A TOURIST has warned of a potential scam while travelling in Europe.
On separate trips to Rome and Vienna, the person encountered other tourists asking to buy them food, saying they had run out of money.
However, the holidaymaker wasn’t sure if this was a trend, or something to be wary of, so he took to Reddit to ask other tourists if they’d encountered the same thing.
He wrote: “I’m in Rome and today I had a guy come up to me while I was sitting on a bench.
“He explained that he was from Hungary where he worked as a painter, had three more days of vacation in Rome, but had run out of money.
“He then straight up asked me to buy him some pasta at a place nearby.
“I told him I was on a low budget myself but offered him two bananas I had, which he ended up taking.”
This wasn’t the first time the tourist had encountered other tourists asking for food either.
He continued: “I’ve had something similar happen on my previous trip, pre-covid, at a bus terminal in Vienna.
“A guy came up, explained that he was visiting from the Balkans with some vague story about how his cash ran out and asked me to buy him some fast food at the kiosk.
“This guy actually got annoyed when I offered him something I had on me, calling it s*** food.
“This guy must’ve been in his 40s, the guy today about 30.
“Maybe I’m too sceptical, but I don’t really buy their story of just running out of money for food.
“At the same time I can’t really figure out what their deal is it they are lying. Are they just really cheap travellers trying to eat for free? Something else?
“Anyone who has experienced this? I’d like to know if this is a common phenomenon or just a coincidence that it happened twice to me.”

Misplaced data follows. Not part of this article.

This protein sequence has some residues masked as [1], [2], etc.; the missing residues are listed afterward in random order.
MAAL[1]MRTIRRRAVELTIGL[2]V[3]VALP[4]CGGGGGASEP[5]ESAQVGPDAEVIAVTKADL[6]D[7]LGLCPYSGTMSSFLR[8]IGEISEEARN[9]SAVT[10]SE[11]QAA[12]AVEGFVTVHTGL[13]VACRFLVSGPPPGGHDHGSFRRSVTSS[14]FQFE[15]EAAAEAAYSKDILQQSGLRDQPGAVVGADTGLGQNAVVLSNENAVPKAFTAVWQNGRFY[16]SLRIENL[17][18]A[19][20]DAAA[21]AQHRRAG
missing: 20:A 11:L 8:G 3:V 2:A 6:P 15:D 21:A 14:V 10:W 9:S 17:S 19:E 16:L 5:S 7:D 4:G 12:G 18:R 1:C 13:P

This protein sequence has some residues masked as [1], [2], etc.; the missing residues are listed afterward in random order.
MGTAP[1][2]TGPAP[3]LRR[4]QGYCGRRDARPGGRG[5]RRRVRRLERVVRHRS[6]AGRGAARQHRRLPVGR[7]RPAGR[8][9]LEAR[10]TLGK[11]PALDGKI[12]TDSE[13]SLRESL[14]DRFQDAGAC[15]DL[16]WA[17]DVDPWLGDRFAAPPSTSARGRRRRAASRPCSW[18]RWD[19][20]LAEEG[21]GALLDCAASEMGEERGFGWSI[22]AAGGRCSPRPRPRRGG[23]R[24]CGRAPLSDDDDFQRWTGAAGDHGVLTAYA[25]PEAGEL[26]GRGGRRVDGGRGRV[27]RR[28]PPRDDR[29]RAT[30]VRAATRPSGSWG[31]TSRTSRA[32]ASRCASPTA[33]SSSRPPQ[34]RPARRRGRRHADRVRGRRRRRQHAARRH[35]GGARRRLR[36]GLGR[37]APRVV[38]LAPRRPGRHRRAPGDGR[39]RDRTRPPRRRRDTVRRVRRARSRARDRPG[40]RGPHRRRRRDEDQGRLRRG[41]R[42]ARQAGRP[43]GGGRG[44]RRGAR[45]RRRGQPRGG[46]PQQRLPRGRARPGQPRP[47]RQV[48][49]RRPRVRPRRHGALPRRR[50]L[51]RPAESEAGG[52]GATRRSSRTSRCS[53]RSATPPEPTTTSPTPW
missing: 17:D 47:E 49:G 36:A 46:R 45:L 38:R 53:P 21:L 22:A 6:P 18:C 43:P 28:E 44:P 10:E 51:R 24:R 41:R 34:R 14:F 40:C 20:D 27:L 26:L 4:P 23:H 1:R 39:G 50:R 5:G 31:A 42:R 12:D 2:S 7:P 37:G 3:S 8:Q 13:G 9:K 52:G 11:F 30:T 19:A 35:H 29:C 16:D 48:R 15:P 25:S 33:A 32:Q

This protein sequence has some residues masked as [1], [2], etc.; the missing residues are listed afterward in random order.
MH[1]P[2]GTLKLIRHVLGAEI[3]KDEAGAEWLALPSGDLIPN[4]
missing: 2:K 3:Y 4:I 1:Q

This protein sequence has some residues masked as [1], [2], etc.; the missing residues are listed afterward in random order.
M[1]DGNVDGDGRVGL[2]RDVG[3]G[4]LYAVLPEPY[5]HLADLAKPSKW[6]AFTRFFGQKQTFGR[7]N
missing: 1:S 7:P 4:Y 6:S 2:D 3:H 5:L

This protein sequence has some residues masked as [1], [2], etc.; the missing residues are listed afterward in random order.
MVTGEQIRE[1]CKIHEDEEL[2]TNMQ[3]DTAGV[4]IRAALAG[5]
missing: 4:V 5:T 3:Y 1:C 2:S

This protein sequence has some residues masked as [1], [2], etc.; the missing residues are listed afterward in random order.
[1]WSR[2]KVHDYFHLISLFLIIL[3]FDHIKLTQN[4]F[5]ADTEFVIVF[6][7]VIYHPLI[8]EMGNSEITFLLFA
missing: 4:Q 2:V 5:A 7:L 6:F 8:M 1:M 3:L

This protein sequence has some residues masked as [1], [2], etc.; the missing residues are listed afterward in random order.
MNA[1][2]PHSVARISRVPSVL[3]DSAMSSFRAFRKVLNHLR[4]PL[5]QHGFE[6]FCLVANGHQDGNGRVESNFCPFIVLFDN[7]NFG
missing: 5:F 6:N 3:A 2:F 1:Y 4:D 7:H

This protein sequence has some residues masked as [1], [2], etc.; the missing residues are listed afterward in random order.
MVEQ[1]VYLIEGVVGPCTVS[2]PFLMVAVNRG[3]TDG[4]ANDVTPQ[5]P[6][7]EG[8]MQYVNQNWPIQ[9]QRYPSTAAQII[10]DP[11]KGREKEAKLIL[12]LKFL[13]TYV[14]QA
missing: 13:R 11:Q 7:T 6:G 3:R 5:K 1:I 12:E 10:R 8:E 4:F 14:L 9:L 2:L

Some people explained that the man was the target of a scam set up by shopkeepers to get more money.
One person explained how it works.
They said: “A fairly common scam in some parts of the world involves this kind of begging, usually in which the scammer is working with a local store.
“They beg you to buy some item and once you leave, put it back on the shelf of their partner store and pocket the cash.”
A second wrote: “It’s a common scam worldwide – ignore anyone who approaches you on the street. Send some money to a local charity if you feel guilty.”
However, others claimed they were “begpackers” who one person described as the “shame” of the backpacking community.
They wrote: “They are called begpackers. I consider them the shame of solo travelling. They are more common in South East Asia, I’m surprised they’ve started to appear in Europe too.”
Another added: “I’ve seen begpackers especially in Asia. They are leeches that are best ignored.”
Begpacking became popular before the pandemic, with tourists travelling with little-to-no money and begging in the street to get people to fund their journeys.
The begpackers often face huge backlash and in 2019 the island of Bali cracked down on the problematic “tourists”.
In an official statement, Setyo Budiwardoyo from the island’s immigration department said they were reporting the begpackers to their embassies, according to Detik, as caring for them should be the embassy’s responsibility.
He said: “We have seen many cases of problematic tourists, lately they are either Australian, British or Russian.
“We tend to report these cases to the relevant embassies, so that they can oversee their citizens who are on holiday.”
Meanwhile, this fraud expert revealed the tricks that tourists need to use to avoid getting scammed on holiday.
And others were warned of this scam in Spain involving bird poo.